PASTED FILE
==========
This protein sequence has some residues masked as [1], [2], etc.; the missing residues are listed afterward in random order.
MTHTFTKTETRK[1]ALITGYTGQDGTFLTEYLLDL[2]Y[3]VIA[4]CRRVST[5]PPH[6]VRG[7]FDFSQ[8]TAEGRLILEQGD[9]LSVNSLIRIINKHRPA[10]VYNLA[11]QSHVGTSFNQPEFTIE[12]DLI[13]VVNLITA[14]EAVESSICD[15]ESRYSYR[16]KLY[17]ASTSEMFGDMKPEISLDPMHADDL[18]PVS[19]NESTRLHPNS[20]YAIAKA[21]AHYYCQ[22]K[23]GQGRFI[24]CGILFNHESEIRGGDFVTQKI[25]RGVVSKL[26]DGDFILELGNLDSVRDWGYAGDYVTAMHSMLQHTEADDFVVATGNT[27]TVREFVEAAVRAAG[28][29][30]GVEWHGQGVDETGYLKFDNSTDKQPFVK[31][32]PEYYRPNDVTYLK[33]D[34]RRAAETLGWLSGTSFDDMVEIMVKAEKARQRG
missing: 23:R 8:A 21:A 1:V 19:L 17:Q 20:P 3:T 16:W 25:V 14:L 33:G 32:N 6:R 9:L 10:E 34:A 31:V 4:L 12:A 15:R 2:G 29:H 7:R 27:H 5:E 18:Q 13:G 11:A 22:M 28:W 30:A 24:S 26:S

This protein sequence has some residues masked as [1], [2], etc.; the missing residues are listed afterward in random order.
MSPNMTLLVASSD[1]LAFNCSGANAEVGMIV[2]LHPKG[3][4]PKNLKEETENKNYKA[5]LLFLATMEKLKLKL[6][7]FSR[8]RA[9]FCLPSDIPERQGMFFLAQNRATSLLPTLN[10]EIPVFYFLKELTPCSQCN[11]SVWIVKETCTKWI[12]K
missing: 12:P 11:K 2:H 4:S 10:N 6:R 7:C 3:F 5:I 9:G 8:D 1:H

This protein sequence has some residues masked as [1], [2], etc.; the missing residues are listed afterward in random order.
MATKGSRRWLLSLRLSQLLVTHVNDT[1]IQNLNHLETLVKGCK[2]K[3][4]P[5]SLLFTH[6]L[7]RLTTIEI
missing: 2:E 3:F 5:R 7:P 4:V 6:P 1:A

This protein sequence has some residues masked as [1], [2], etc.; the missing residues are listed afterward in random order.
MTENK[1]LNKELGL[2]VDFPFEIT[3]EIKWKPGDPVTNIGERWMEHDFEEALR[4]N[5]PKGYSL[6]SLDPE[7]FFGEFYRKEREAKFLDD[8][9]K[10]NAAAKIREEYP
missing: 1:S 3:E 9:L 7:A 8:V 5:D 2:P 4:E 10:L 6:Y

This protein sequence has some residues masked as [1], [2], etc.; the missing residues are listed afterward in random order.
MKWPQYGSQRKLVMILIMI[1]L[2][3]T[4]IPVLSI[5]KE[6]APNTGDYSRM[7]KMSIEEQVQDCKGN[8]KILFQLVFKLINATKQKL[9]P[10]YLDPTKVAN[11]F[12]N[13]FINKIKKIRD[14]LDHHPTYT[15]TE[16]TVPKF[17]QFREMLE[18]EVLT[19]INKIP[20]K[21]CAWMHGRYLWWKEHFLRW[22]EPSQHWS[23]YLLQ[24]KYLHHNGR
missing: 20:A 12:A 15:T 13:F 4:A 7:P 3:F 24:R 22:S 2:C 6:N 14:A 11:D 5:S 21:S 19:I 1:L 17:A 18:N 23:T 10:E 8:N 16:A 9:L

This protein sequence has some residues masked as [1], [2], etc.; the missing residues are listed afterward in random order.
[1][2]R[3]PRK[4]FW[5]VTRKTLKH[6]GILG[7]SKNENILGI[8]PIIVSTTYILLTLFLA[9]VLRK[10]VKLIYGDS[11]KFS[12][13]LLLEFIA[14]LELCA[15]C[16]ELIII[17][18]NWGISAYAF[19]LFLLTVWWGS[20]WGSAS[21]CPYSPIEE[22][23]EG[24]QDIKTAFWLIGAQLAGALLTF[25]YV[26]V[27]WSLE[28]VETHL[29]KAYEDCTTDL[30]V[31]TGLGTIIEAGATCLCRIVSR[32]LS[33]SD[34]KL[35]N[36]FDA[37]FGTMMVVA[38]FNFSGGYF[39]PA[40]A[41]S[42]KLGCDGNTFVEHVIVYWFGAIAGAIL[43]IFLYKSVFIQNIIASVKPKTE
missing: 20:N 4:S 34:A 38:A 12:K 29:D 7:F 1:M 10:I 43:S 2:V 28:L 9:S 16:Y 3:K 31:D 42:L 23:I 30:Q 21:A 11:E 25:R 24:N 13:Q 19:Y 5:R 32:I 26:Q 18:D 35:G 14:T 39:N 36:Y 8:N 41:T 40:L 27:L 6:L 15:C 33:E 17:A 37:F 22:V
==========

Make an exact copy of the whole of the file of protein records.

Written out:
This protein sequence has some residues masked as [1], [2], etc.; the missing residues are listed afterward in random order.
MTHTFTKTETRK[1]ALITGYTGQDGTFLTEYLLDL[2]Y[3]VIA[4]CRRVST[5]PPH[6]VRG[7]FDFSQ[8]TAEGRLILEQGD[9]LSVNSLIRIINKHRPA[10]VYNLA[11]QSHVGTSFNQPEFTIE[12]DLI[13]VVNLITA[14]EAVESSICD[15]ESRYSYR[16]KLY[17]ASTSEMFGDMKPEISLDPMHADDL[18]PVS[19]NESTRLHPNS[20]YAIAKA[21]AHYYCQ[22]K[23]GQGRFI[24]CGILFNHESEIRGGDFVTQKI[25]RGVVSKL[26]DGDFILELGNLDSVRDWGYAGDYVTAMHSMLQHTEADDFVVATGNT[27]TVREFVEAAVRAAG[28][29][30]GVEWHGQGVDETGYLKFDNSTDKQPFVK[31][32]PEYYRPNDVTYLK[33]D[34]RRAAETLGWLSGTSFDDMVEIMVKAEKARQRG
missing: 23:R 8:A 21:A 1:V 19:L 17:Q 20:P 3:T 16:W 25:V 14:L 33:G 32:N 6:R 9:L 10:E 34:A 31:V 4:L 12:A 15:R 2:G 29:H 7:R 27:H 5:E 18:Q 13:G 11:A 22:M 28:W 30:A 24:S 26:S

This protein sequence has some residues masked as [1], [2], etc.; the missing residues are listed afterward in random order.
MSPNMTLLVASSD[1]LAFNCSGANAEVGMIV[2]LHPKG[3][4]PKNLKEETENKNYKA[5]LLFLATMEKLKLKL[6][7]FSR[8]RA[9]FCLPSDIPERQGMFFLAQNRATSLLPTLN[10]EIPVFYFLKELTPCSQCN[11]SVWIVKETCTKWI[12]K
missing: 12:P 11:K 2:H 4:S 10:N 6:R 7:C 3:F 5:I 9:G 8:D 1:H

This protein sequence has some residues masked as [1], [2], etc.; the missing residues are listed afterward in random order.
MATKGSRRWLLSLRLSQLLVTHVNDT[1]IQNLNHLETLVKGCK[2]K[3][4]P[5]SLLFTH[6]L[7]RLTTIEI
missing: 2:E 3:F 5:R 7:P 4:V 6:P 1:A

This protein sequence has some residues masked as [1], [2], etc.; the missing residues are listed afterward in random order.
MTENK[1]LNKELGL[2]VDFPFEIT[3]EIKWKPGDPVTNIGERWMEHDFEEALR[4]N[5]PKGYSL[6]SLDPE[7]FFGEFYRKEREAKFLDD[8][9]K[10]NAAAKIREEYP
missing: 1:S 3:E 9:L 7:A 8:V 5:D 2:P 4:E 10:L 6:Y

This protein sequence has some residues masked as [1], [2], etc.; the missing residues are listed afterward in random order.
MKWPQYGSQRKLVMILIMI[1]L[2][3]T[4]IPVLSI[5]KE[6]APNTGDYSRM[7]KMSIEEQVQDCKGN[8]KILFQLVFKLINATKQKL[9]P[10]YLDPTKVAN[11]F[12]N[13]FINKIKKIRD[14]LDHHPTYT[15]TE[16]TVPKF[17]QFREMLE[18]EVLT[19]INKIP[20]K[21]CAWMHGRYLWWKEHFLRW[22]EPSQHWS[23]YLLQ[24]KYLHHNGR
missing: 20:A 12:A 15:T 13:F 4:A 7:P 3:F 24:R 22:S 2:C 6:N 14:A 11:D 5:S 21:S 19:I 1:L 17:A 18:N 23:T 10:E 8:N 16:A 9:L

This protein sequence has some residues masked as [1], [2], etc.; the missing residues are listed afterward in random order.
[1][2]R[3]PRK[4]FW[5]VTRKTLKH[6]GILG[7]SKNENILGI[8]PIIVSTTYILLTLFLA[9]VLRK[10]VKLIYGDS[11]KFS[12][13]LLLEFIA[14]LELCA[15]C[16]ELIII[17][18]NWGISAYAF[19]LFLLTVWWGS[20]WGSAS[21]CPYSPIEE[22][23]EG[24]QDIKTAFWLIGAQLAGALLTF[25]YV[26]V[27]WSLE[28]VETHL[29]KAYEDCTTDL[30]V[31]TGLGTIIEAGATCLCRIVSR[32]LS[33]SD[34]KL[35]N[36]FDA[37]FGTMMVVA[38]FNFSGGYF[39]PA[40]A[41]S[42]KLGCDGNTFVEHVIVYWFGAIAGAIL[43]IFLYKSVFIQNIIASVKPKTE
missing: 20:N 4:S 34:A 38:A 12:K 29:D 7:F 1:M 10:I 43:S 2:V 28:L 9:S 16:Y 3:K 31:D 42:L 23:I 30:Q 21:A 11:E 25:R 24:N 13:Q 19:Y 5:R 32:I 26:Q 18:D 35:G 14:T 39:N 36:Y 8:N 41:T 40:L 27:L 6:L 15:C 33:E 17:A 37:F 22:V